Lauren Klacza, Brock University
“I never imagined myself in this position…where every four months I worry about how I’m going to put food on the table” – 16-year Instructor at Wilfred Laurier University (Basen, 2014)
The plight of part-time contract faculty at postsecondary educational institutions has come to the forefront recently, with faculty from 24 Ontario colleges on strike just this week to protest current working conditions in the system. According to OPSEU (2017), 70% of the instructors at Ontario colleges are contract faculty, which includes “part-time” (less than 6 hours/week), “partial load” (7-12 hours per week) and “sessional” (over 12 hours/week) employees. Some of the employment issues with contract teaching include minimal job security, pay for only teaching hours in the classroom, limited opportunity for job advancement to full-time status, no access to benefits and no sick days (OPSEU, 2017). Striking faculty has also been prominent at Canadian Universities, with faculty strikes in the last few years at York University and University of Toronto over contract faculty working conditions (Levinson King, 2015).
It is clear from the recent strike action by Ontario college faculty that the system isn’t working and that the precarious employment position of so many can make for a challenging learning environment. Will better working conditions equal better learning experiences for students?
Part-time faculty and student experience
There is some evidence that employment status of faculty does not impact student learning in a negative way. Data have indicated that “part-time faculty evidenced neither a weaker instructional capacity nor less overall rigor in their grading, and no significant difference existed in student course evaluations or course grade distribution” (Landrum, 2009). Ronco and Cahill (2004) found little evidence that instructor type had any impact on student outcomes. Part-time instructors seem to be enthusiastic, passionate, and well-educated in their fields. This can be a breath of fresh air for students in their learning experience.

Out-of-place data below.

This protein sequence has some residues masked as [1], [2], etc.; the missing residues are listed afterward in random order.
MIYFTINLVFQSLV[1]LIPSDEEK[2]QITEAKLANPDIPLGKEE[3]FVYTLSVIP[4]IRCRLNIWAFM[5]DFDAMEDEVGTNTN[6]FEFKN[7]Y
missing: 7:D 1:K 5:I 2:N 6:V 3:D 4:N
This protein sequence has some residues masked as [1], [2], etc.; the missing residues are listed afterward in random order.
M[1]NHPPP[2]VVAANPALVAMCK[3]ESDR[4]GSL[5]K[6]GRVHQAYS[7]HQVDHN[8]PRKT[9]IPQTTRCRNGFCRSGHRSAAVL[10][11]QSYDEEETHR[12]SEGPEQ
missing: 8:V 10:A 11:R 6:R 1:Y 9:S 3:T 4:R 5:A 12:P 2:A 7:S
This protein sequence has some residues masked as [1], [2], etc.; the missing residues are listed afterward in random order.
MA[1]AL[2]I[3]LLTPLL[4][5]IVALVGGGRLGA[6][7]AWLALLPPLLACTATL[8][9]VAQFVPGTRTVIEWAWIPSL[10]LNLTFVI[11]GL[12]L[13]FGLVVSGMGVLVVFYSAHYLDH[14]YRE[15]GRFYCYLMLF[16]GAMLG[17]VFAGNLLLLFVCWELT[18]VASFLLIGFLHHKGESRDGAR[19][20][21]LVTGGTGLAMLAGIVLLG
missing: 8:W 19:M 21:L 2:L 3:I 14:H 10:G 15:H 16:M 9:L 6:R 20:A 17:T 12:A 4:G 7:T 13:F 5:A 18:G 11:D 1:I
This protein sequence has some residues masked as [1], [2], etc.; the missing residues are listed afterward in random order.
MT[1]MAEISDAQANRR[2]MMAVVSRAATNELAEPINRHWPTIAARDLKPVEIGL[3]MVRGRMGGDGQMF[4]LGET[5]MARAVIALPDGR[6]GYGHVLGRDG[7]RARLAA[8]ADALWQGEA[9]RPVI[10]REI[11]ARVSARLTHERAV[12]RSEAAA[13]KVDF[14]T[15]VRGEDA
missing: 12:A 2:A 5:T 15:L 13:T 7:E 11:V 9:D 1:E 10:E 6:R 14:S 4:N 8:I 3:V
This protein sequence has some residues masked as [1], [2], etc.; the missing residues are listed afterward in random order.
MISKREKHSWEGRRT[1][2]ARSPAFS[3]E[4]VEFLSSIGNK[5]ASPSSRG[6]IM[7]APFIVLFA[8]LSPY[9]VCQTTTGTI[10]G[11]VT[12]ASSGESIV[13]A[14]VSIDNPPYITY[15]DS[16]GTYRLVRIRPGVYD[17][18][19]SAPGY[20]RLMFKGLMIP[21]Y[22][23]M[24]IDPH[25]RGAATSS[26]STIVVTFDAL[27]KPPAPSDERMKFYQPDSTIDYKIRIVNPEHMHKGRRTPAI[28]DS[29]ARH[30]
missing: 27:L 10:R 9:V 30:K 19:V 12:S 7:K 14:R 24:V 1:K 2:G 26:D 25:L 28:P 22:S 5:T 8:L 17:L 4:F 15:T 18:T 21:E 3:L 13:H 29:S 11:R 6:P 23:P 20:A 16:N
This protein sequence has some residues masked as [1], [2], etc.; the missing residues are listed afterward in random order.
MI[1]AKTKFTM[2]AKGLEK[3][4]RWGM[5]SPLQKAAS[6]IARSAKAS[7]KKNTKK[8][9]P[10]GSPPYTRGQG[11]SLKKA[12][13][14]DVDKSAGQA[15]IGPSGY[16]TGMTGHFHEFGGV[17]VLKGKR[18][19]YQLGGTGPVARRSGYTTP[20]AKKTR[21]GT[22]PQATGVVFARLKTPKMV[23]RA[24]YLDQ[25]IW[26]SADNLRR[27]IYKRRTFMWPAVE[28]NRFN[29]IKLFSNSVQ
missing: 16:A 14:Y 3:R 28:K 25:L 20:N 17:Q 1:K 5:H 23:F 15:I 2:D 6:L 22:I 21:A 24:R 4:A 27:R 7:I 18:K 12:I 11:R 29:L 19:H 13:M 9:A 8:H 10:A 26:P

Other research shows a negative impact on student experience when faculty has part-time status. Umbach (2007) found that, compared with full-time faculty members, part-timers advised students less frequently, used active teaching techniques less often, spent less time preparing for class, and were less likely to participate in teaching workshops.
According to OPSEU (2014), a lack of full-time faculty means less time for dealing with students, less time for course and program development, and a greater challenge to maintain academic standards. Also, according to Landrum (2009), part-time faculty have many of the same teaching and grading requirements as full-time faculty but with less institutional support such as offices or university e-mail accounts.
Field, Jones, Stephenson and Khoyetsyan (2016) discuss two types of contract instructors: Classic Sessionals (those that teach for fun for a bit of extra cash, current or retired professionals who have other jobs) and Precarious Sessionals (those reliant upon the income from instructional work). Most of the latter are female, have graduate education credentials, and indicate an aspiration to find a full-time position with employee benefits in the field. Perhaps part time teaching jobs work for some, but for others who aspire for more it is currently a stressful, uphill battle. A study by Maynard and Joseph (2008) states that involuntary part-time faculty (part-time faculty desiring a full-time position) were more dissatisfied with working conditions than voluntary (part-timers that prefer part-time work) and full-time faculty.
The lack of support, resources, and job security for part-time faculty that wish to attain full time employment can make for a stressful and negative work environment, and if employment conditions were improved, experiences for students in and out of the classroom would be bettered as well (Field, Jones, Stephenson and Khoyetsyan, 2016).